Friday, June 11th 2021, 2:50 pm - Benoit Lalonde shares some of his most memorable footage, and the secret to his success in locating waterfalls.
Everyone knows the iconic hook from that TLC song: "Don't go chasing waterfalls.”
Benoit Lalonde sure didn't listen.
An avid hiker, he moved to Nova Scotia 20 years ago and explored the province's most popular trails relatively quickly. Driven by an urge to see new things in every trip, he set his sights on waterfalls.
While we had initially planned to go on a hike with Lalonde, the COVID-19 pandemic limited us to a video chat. But he also shared a number of his own videos, which can be seen in the report above.
"Waterfalls were always more special," he says. "I like hiking, [it] is great in the woods and I enjoy being out there. But with waterfalls, you get that outdoor experience, plus you get the bonus of seeing a waterfall at the midpoint of your hike. So there's a goal, if you will."
When he first started off, there were only a handful of hits when he Googled “waterfalls in Nova Scotia.” He did his research and discovered detailed maps from the 1800s that were created by geologists looking for gold and iron deposits.
Waterfalls in Nova Scotia. Photo: Benoit Lalonde.
"They created a series of maps for almost the whole province,” he says. “And for some reason or another, they actually marked off a lot of falls.”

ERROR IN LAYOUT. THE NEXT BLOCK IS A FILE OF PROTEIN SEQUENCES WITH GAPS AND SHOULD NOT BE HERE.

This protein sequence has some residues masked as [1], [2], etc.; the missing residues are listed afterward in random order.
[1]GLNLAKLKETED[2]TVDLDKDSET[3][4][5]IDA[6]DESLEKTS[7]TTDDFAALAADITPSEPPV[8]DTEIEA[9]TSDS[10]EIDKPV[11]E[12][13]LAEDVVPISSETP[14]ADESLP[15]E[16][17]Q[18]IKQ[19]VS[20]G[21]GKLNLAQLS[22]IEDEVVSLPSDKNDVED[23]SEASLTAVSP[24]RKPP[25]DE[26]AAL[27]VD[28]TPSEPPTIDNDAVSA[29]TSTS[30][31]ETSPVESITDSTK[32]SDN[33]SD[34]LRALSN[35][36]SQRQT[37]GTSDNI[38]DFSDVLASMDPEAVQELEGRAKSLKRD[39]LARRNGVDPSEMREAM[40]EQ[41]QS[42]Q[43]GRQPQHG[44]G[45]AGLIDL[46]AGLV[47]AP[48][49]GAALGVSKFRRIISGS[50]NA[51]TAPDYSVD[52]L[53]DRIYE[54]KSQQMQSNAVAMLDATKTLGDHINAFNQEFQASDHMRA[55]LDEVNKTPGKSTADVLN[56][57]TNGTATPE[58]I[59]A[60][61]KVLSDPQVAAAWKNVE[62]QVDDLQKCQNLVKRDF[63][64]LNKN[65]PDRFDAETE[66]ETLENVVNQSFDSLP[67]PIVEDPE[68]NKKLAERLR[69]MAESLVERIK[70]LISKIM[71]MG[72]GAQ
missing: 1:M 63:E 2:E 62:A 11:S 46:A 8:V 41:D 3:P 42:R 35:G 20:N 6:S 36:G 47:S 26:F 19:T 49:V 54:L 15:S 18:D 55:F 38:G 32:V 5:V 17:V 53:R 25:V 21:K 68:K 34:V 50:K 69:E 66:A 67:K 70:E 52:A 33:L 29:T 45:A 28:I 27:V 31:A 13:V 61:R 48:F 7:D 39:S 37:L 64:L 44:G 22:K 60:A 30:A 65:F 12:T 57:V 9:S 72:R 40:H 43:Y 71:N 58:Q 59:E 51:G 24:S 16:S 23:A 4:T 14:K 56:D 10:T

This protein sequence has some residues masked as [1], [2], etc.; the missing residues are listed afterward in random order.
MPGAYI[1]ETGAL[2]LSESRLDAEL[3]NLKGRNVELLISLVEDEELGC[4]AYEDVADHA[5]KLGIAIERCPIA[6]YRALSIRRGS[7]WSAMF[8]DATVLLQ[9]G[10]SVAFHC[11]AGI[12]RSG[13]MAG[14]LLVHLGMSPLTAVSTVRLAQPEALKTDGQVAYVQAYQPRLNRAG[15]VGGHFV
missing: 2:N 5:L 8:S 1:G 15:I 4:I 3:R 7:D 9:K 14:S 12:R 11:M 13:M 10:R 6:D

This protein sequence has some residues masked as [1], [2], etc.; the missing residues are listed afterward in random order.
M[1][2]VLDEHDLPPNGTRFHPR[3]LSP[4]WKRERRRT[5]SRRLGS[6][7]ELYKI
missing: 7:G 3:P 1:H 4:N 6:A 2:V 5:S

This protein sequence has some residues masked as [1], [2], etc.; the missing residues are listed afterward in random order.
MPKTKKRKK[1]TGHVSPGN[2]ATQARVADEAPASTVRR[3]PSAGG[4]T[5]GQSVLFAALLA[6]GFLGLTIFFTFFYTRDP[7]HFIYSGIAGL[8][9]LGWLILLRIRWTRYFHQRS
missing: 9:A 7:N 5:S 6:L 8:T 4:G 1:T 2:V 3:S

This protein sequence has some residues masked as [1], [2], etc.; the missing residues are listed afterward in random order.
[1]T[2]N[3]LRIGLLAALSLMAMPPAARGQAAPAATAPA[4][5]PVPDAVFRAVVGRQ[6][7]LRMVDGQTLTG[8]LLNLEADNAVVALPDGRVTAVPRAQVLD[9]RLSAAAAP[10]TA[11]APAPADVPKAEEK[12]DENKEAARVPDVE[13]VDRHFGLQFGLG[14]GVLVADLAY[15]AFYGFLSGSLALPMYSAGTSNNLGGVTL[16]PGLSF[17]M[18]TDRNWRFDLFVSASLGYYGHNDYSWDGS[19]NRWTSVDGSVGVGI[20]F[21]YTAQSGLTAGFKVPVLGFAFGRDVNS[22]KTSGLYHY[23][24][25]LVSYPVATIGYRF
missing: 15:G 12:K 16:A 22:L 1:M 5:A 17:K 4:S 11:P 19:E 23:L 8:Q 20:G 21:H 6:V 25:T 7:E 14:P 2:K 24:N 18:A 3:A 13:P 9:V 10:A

He's now seen over 800 waterfalls in Nova Scotia alone, documenting his journey and leaving directions on a website called Trailpeak. He even wrote a book called Waterfalls of Nova Scotia: A Guide, but was limited by his publisher to only including his top 100.
"What's so special about Nova Scotia is I think is it's really small. So we live in a province that's maybe 800 km long by about 100 km wide. You can be anywhere in Nova Scotia and find waterfalls quickly. When you're in the middle of the province, you can actually access any waterfall in the province within a day and come back home."
He says the bulk of them can be accessed through micro-explorations, which you can do within a day without the need to backpack or sleep over.
In Nova Scotia, the rivers are quite short, he added.
"They don't drain a large area, so in the middle of the summertime you really want to go after a big rainfall. If you want to take a good picture, it might not be as nice as going after a big rainfall. "
Thumbnail courtesy of Benoit Lalonde.